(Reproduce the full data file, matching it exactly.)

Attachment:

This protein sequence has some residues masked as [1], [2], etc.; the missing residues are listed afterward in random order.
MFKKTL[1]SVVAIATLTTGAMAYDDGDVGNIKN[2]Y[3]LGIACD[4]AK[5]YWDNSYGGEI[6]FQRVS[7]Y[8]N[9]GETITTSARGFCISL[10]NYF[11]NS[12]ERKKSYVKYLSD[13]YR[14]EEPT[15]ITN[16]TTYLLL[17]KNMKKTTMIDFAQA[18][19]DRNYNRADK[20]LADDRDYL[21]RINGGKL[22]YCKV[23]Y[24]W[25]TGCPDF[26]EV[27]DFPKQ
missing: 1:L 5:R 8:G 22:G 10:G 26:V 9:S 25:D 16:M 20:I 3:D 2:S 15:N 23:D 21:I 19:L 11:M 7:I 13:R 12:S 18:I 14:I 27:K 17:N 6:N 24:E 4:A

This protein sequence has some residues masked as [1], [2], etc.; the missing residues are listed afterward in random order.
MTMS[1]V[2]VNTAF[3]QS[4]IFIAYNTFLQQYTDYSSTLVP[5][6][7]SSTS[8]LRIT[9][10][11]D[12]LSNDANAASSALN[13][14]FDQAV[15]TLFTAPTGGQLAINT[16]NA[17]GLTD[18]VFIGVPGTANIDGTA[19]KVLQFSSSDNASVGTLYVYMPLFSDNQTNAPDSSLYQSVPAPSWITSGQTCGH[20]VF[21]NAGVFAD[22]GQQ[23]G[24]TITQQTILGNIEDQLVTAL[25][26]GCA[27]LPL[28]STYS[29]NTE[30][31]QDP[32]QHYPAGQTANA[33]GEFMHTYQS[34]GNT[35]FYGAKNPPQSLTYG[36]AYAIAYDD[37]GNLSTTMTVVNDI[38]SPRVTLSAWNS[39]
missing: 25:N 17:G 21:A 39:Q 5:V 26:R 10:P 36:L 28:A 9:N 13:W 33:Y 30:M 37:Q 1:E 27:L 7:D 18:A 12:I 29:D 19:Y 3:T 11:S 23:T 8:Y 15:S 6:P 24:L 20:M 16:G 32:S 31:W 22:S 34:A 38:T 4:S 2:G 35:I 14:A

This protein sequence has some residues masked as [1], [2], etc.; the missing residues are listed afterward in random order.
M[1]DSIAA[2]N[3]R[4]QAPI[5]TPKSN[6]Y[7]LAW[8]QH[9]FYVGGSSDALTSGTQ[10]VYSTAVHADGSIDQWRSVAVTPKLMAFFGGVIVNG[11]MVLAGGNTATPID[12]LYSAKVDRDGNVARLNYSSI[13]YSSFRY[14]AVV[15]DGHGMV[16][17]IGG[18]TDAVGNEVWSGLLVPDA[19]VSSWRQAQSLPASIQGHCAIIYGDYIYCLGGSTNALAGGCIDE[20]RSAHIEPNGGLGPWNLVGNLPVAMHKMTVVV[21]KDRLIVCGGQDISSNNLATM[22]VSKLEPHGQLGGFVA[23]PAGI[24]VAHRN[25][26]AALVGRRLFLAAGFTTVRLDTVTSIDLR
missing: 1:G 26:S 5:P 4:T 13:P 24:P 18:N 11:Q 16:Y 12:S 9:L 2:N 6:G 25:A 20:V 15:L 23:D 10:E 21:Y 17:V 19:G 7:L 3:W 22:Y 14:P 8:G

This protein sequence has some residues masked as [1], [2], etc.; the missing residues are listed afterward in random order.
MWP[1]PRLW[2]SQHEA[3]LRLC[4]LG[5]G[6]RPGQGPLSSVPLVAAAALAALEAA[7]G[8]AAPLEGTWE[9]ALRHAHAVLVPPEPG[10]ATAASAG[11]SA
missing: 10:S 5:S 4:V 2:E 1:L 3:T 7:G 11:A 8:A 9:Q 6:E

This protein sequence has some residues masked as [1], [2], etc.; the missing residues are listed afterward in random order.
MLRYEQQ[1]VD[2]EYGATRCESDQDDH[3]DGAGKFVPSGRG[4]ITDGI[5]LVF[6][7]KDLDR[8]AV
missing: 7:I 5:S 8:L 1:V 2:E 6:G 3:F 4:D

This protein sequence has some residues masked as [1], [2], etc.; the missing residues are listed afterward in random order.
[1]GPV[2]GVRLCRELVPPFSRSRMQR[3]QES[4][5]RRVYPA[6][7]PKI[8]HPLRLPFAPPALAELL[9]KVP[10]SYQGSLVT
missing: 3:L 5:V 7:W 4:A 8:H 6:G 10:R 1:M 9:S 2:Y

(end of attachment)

This protein sequence has some residues masked as [1], [2], etc.; the missing residues are listed afterward in random order.
MFKKTL[1]SVVAIATLTTGAMAYDDGDVGNIKN[2]Y[3]LGIACD[4]AK[5]YWDNSYGGEI[6]FQRVS[7]Y[8]N[9]GETITTSARGFCISL[10]NYF[11]NS[12]ERKKSYVKYLSD[13]YR[14]EEPT[15]ITN[16]TTYLLL[17]KNMKKTTMIDFAQA[18][19]DRNYNRADK[20]LADDRDYL[21]RINGGKL[22]YCKV[23]Y[24]W[25]TGCPDF[26]EV[27]DFPKQ
missing: 1:L 5:R 8:G 22:G 10:G 26:V 9:S 25:D 16:M 20:I 3:D 2:S 15:N 23:D 21:I 19:L 11:M 7:I 13:R 12:S 18:I 14:I 27:K 17:N 6:N 24:E 4:A

This protein sequence has some residues masked as [1], [2], etc.; the missing residues are listed afterward in random order.
MTMS[1]V[2]VNTAF[3]QS[4]IFIAYNTFLQQYTDYSSTLVP[5][6][7]SSTS[8]LRIT[9][10][11]D[12]LSNDANAASSALN[13][14]FDQAV[15]TLFTAPTGGQLAINT[16]NA[17]GLTD[18]VFIGVPGTANIDGTA[19]KVLQFSSSDNASVGTLYVYMPLFSDNQTNAPDSSLYQSVPAPSWITSGQTCGH[20]VF[21]NAGVFAD[22]GQQ[23]G[24]TITQQTILGNIEDQLVTAL[25][26]GCA[27]LPL[28]STYS[29]NTE[30][31]QDP[32]QHYPAGQTANA[33]GEFMHTYQS[34]GNT[35]FYGAKNPPQSLTYG[36]AYAIAYDD[37]GNLSTTMTVVNDI[38]SPRVTLSAWNS[39]
missing: 25:N 17:G 21:A 39:Q 5:V 26:R 10:P 36:L 28:A 9:N 13:W 33:Y 30:M 37:Q 1:E 27:L 7:D 18:A 12:I 29:D 19:Y 3:T 11:S 23:T 8:Y 15:S 6:P 24:L 20:M 16:G 32:S 31:W 22:S 34:A 38:T 4:S 2:G 35:I 14:A

This protein sequence has some residues masked as [1], [2], etc.; the missing residues are listed afterward in random order.
M[1]DSIAA[2]N[3]R[4]QAPI[5]TPKSN[6]Y[7]LAW[8]QH[9]FYVGGSSDALTSGTQ[10]VYSTAVHADGSIDQWRSVAVTPKLMAFFGGVIVNG[11]MVLAGGNTATPID[12]LYSAKVDRDGNVARLNYSSI[13]YSSFRY[14]AVV[15]DGHGMV[16][17]IGG[18]TDAVGNEVWSGLLVPDA[19]VSSWRQAQSLPASIQGHCAIIYGDYIYCLGGSTNALAGGCIDE[20]RSAHIEPNGGLGPWNLVGNLPVAMHKMTVVV[21]KDRLIVCGGQDISSNNLATM[22]VSKLEPHGQLGGFVA[23]PAGI[24]VAHRN[25][26]AALVGRRLFLAAGFTTVRLDTVTSIDLR
missing: 1:G 26:S 5:P 4:T 13:P 24:P 18:N 11:Q 16:Y 12:S 9:L 2:N 6:G 25:A 20:V 15:L 23:D 10:E 21:Y 17:V 19:G 7:L 3:W 22:Y 14:P 8:G

This protein sequence has some residues masked as [1], [2], etc.; the missing residues are listed afterward in random order.
MWP[1]PRLW[2]SQHEA[3]LRLC[4]LG[5]G[6]RPGQGPLSSVPLVAAAALAALEAA[7]G[8]AAPLEGTWE[9]ALRHAHAVLVPPEPG[10]ATAASAG[11]SA
missing: 10:S 5:S 4:V 2:E 1:L 3:T 7:G 11:A 8:A 9:Q 6:E

This protein sequence has some residues masked as [1], [2], etc.; the missing residues are listed afterward in random order.
MLRYEQQ[1]VD[2]EYGATRCESDQDDH[3]DGAGKFVPSGRG[4]ITDGI[5]LVF[6][7]KDLDR[8]AV
missing: 7:I 5:S 8:L 1:V 2:E 6:G 3:F 4:D

This protein sequence has some residues masked as [1], [2], etc.; the missing residues are listed afterward in random order.
[1]GPV[2]GVRLCRELVPPFSRSRMQR[3]QES[4][5]RRVYPA[6][7]PKI[8]HPLRLPFAPPALAELL[9]KVP[10]SYQGSLVT
missing: 3:L 5:V 7:W 4:A 8:H 6:G 10:R 1:M 9:S 2:Y